Among most recent patents, EP-A-321,307 discloses a process for wax hydroisomerization in order to produce lubricant oil bases, which implies a hydroisomerization step carried out in the presence of a particular catalyst. The latter contains from 0.1 to 5% by weight of a metal belonging to Group VI or VIIIA, preferably VIIIA, still more preferably a noble metal of Group VIIIA, in the most preferred form, platinum supported on a halogenated, preferably fluorinated, refractory inorganic oxide.
The halogenation of the inorganic oxide is known to increase the acidity thereof. In particular, the surface acidity of fluorinated aluminas and their catalytic activity in the reactions occurring via carbocation, is a function of their fluorine content (R. Covini, V. Fattore, N. Giordano, J. Catal., 1967, 9, 315-321).
U.S. Pat. No. 4,975,17 discloses a further process for hydroisomerizing waxes, in which provided is a hydroisomerization step carried out in the presence of a catalyst constituted by beta zeolite plus one effective component in hydrogenation-dehydrogenation reaction, preferably a noble metal. This catalyst has a high SiO2 :Al2 O3 ratio, at least equal to 30, preferably higher than 50, for example comprised within the range of from 100 to 500, in order to reduce the acidity thereof and consequently the possible cracking reactions.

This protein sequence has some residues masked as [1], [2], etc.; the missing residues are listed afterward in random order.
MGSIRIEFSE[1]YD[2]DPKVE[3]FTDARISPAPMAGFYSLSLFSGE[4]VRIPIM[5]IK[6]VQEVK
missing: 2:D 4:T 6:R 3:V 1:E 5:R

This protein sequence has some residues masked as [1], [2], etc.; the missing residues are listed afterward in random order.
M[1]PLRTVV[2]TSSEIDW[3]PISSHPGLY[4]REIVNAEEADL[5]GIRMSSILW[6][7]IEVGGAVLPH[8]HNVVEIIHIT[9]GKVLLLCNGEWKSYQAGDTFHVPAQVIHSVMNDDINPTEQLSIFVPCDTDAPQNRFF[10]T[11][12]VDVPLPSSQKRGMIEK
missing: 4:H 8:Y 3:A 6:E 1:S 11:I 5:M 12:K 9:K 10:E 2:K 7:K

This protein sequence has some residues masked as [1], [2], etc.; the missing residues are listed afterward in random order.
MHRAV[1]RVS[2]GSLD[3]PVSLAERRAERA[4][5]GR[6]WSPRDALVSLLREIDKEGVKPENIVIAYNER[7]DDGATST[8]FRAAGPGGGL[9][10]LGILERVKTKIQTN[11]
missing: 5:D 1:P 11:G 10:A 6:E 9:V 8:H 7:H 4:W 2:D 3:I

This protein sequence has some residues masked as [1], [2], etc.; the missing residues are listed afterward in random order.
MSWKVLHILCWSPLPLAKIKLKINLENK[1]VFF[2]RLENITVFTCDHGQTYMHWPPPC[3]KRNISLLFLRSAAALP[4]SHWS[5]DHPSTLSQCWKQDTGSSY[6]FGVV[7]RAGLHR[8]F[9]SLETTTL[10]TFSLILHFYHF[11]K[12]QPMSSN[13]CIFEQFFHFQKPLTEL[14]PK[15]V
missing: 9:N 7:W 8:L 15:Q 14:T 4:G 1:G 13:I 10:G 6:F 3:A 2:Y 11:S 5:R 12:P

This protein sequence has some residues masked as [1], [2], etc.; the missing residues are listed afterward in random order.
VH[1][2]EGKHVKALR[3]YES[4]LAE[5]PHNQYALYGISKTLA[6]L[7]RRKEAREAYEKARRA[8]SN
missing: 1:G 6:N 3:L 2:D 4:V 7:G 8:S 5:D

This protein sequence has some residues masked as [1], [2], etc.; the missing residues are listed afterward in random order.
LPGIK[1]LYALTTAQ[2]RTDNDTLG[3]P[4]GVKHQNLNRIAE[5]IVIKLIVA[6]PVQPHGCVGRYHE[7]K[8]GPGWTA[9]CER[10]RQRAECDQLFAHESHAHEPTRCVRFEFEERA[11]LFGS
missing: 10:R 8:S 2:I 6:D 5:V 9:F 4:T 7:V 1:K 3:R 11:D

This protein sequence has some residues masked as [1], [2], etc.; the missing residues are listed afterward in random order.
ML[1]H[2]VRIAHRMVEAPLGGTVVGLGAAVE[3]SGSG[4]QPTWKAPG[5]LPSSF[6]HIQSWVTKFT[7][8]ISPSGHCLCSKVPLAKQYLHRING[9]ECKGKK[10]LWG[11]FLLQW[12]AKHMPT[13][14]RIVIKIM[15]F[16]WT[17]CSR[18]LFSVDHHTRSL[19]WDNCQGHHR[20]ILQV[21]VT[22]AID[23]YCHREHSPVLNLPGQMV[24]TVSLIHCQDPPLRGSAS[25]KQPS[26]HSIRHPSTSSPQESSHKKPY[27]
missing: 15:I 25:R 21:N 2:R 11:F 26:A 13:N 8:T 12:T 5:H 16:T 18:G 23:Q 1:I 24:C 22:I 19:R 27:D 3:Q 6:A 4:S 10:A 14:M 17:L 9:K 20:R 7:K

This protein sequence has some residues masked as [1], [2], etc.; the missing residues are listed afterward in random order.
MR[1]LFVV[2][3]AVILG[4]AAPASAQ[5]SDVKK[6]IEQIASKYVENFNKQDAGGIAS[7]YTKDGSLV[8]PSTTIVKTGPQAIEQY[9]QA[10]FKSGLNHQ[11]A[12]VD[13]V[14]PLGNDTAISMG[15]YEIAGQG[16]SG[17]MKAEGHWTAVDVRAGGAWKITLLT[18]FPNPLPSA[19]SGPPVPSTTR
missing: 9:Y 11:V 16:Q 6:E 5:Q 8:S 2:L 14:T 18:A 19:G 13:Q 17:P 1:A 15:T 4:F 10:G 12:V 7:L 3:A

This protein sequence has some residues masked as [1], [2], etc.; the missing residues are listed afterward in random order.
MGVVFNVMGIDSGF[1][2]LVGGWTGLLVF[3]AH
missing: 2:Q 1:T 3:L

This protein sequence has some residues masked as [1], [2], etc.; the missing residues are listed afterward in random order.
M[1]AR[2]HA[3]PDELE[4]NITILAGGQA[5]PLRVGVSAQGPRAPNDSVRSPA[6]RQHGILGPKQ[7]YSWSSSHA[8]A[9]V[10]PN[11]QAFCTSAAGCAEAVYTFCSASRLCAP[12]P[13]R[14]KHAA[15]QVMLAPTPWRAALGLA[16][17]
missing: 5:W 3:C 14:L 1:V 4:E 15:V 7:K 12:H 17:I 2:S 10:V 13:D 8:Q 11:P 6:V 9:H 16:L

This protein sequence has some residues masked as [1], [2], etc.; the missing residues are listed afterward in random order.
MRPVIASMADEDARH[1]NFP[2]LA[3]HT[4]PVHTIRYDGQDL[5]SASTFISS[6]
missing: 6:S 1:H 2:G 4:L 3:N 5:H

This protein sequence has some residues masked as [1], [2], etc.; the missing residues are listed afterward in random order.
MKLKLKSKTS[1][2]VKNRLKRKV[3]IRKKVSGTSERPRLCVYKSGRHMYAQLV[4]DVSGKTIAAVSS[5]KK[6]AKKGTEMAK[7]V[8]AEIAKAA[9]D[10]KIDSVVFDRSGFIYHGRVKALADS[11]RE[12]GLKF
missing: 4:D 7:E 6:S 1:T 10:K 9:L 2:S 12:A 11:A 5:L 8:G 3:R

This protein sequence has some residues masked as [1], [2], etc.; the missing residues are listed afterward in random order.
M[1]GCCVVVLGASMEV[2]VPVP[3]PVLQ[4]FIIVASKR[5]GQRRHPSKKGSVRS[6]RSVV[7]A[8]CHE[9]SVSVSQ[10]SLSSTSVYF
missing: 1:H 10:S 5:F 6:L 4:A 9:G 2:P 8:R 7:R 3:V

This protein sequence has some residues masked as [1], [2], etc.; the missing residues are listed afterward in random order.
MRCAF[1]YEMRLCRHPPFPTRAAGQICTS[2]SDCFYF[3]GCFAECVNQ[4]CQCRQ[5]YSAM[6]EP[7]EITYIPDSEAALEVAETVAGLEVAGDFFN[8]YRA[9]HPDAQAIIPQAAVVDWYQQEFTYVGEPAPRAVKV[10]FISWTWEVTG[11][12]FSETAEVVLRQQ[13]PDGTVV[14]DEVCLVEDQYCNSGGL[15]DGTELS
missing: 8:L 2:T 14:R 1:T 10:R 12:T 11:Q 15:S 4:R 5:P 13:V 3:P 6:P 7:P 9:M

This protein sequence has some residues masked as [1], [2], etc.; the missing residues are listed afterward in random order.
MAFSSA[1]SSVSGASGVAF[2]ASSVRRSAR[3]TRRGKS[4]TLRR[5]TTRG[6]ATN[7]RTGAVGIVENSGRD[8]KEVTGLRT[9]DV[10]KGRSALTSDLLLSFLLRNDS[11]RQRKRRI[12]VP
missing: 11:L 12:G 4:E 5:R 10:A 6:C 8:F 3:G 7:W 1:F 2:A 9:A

As regards the process, both the above cited patents report that wax conversions should be limited to 20-40% by weight, in order to minimize the formation of light products caused by cracking.
The catalyst disclosed in EP-A-321,307 suffers from the drawback that it should be prepared by starting from a highly toxic and corrosive reactant as HF, dissolved in water together with NH4 F.
The process disclosed in U.S. Pat. No. 4,975,177 uses a catalyst in which the beta zeolite is prepared according to as disclosed in U.S. Pat. No. 3,308,069, U.S. Pat. No. 4,419,220 and U.S. Pat. No. 4,518,485. Owing to the low ratio of SiO2 :Al2 O3, typical of this beta zeolite, a de-alumination should be carried out by steaming and/or acidic treatment of the starting zeolite in order to obtain acceptable selectivity. In fact, owing to the high acidity of zeolites, under the hydroisomerization conditions the cracking reaction is very competitive with the isomerization reaction. The de-alumination requires the addition of a further step in the global catalyst synthesis which, with the crystallization being performed under hydrothermal conditions, is, per se, already much more complex than the preparation of an amorphous silica-alumina.
In U.S. Pat. No. 5,049,536, disclosed is an amorphous and microporous silica-alumina gel, active in the processes of isomerization, alkylation, dewaxing and dimerization of linear olefins. Typical characteristics of said material are its high acidity, as compared to conventional amorphous silica-aluminas and the very narrow distribution of its average pore diameter.
The present Applicants found now, according to the present invention, that using a gel of the same type as disclosed in U.S. Pat. No. 5,049,536 as the acidic carrier for limited amounts of metals of Group VIIIA, in particular palladium and platinum, makes it possible a catalyst to be obtained with uniform and controlled porosity, which is effective in paraffin hydroisomerization, also without any treatments with fluorinated compounds.